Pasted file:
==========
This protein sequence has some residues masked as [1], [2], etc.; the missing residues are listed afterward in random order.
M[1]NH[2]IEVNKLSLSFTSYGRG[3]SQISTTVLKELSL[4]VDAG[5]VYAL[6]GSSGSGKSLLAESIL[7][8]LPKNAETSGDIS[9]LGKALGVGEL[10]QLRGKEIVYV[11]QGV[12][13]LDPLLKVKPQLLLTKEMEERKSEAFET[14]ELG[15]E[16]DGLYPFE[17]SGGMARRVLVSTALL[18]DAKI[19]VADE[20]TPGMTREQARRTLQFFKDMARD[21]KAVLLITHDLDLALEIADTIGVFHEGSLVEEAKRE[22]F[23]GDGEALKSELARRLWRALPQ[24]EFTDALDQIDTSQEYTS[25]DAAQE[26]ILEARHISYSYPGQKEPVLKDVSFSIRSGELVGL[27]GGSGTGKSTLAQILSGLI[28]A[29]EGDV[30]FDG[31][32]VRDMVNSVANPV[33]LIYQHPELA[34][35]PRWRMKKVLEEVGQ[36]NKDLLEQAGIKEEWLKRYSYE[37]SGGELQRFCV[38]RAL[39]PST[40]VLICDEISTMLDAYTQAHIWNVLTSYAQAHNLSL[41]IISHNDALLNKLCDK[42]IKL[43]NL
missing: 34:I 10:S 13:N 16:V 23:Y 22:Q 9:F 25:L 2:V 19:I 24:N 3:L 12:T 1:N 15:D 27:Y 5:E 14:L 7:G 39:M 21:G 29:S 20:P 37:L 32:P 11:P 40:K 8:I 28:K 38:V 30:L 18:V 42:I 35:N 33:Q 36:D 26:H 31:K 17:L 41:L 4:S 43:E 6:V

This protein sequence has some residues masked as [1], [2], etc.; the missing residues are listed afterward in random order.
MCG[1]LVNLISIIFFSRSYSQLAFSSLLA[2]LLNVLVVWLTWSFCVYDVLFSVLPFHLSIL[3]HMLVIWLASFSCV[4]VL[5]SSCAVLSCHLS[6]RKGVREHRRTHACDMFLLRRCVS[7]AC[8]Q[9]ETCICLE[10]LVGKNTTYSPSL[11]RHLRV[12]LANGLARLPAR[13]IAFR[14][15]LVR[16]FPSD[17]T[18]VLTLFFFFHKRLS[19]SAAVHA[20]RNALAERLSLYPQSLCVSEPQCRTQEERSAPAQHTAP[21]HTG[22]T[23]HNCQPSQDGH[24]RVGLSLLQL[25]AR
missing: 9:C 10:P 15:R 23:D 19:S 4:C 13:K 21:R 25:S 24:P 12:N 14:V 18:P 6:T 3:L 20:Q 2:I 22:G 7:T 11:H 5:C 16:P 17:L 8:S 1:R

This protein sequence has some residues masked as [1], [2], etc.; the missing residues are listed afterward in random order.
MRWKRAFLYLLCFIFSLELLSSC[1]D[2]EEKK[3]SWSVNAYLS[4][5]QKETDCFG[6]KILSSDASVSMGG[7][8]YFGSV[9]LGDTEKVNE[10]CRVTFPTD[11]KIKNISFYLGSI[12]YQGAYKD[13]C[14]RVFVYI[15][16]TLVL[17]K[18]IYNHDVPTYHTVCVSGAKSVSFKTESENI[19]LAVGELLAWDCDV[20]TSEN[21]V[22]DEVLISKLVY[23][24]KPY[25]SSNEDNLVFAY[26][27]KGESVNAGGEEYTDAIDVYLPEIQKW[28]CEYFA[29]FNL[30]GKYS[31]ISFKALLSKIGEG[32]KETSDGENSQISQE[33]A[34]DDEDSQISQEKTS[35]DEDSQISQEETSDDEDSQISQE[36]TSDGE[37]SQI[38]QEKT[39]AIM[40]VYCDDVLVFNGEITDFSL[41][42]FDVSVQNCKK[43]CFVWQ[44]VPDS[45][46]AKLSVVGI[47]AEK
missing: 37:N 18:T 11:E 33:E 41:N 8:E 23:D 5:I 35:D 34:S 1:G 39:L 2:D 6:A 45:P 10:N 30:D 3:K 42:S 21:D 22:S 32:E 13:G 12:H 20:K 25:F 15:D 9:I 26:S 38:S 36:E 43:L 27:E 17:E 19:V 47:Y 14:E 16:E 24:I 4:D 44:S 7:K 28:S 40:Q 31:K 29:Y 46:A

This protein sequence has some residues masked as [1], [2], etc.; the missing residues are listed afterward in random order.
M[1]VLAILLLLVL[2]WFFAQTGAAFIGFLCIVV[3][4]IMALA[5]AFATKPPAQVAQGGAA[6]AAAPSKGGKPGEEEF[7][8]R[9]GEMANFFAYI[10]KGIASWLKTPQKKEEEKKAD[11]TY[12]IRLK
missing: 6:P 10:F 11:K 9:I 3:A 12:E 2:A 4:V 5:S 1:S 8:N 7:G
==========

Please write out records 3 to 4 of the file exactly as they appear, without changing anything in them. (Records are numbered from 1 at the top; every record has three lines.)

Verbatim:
This protein sequence has some residues masked as [1], [2], etc.; the missing residues are listed afterward in random order.
MRWKRAFLYLLCFIFSLELLSSC[1]D[2]EEKK[3]SWSVNAYLS[4][5]QKETDCFG[6]KILSSDASVSMGG[7][8]YFGSV[9]LGDTEKVNE[10]CRVTFPTD[11]KIKNISFYLGSI[12]YQGAYKD[13]C[14]RVFVYI[15][16]TLVL[17]K[18]IYNHDVPTYHTVCVSGAKSVSFKTESENI[19]LAVGELLAWDCDV[20]TSEN[21]V[22]DEVLISKLVY[23][24]KPY[25]SSNEDNLVFAY[26][27]KGESVNAGGEEYTDAIDVYLPEIQKW[28]CEYFA[29]FNL[30]GKYS[31]ISFKALLSKIGEG[32]KETSDGENSQISQE[33]A[34]DDEDSQISQEKTS[35]DEDSQISQEETSDDEDSQISQE[36]TSDGE[37]SQI[38]QEKT[39]AIM[40]VYCDDVLVFNGEITDFSL[41][42]FDVSVQNCKK[43]CFVWQ[44]VPDS[45][46]AKLSVVGI[47]AEK
missing: 37:N 18:T 11:E 33:E 41:N 8:E 23:D 5:I 35:D 34:S 1:G 39:L 2:D 6:A 45:P 10:N 30:D 3:K 42:S 21:D 22:S 32:E 13:G 12:H 20:K 25:F 15:D 9:I 26:S 38:S 36:E 43:L 27:E 17:E 19:V 47:Y 14:E 16:E 24:I 4:D 44:S 7:K 28:S 40:Q 31:K 29:Y 46:A

This protein sequence has some residues masked as [1], [2], etc.; the missing residues are listed afterward in random order.
M[1]VLAILLLLVL[2]WFFAQTGAAFIGFLCIVV[3][4]IMALA[5]AFATKPPAQVAQGGAA[6]AAAPSKGGKPGEEEF[7][8]R[9]GEMANFFAYI[10]KGIASWLKTPQKKEEEKKAD[11]TY[12]IRLK
missing: 6:P 10:F 11:K 9:I 3:A 12:E 2:A 4:V 5:S 1:S 8:N 7:G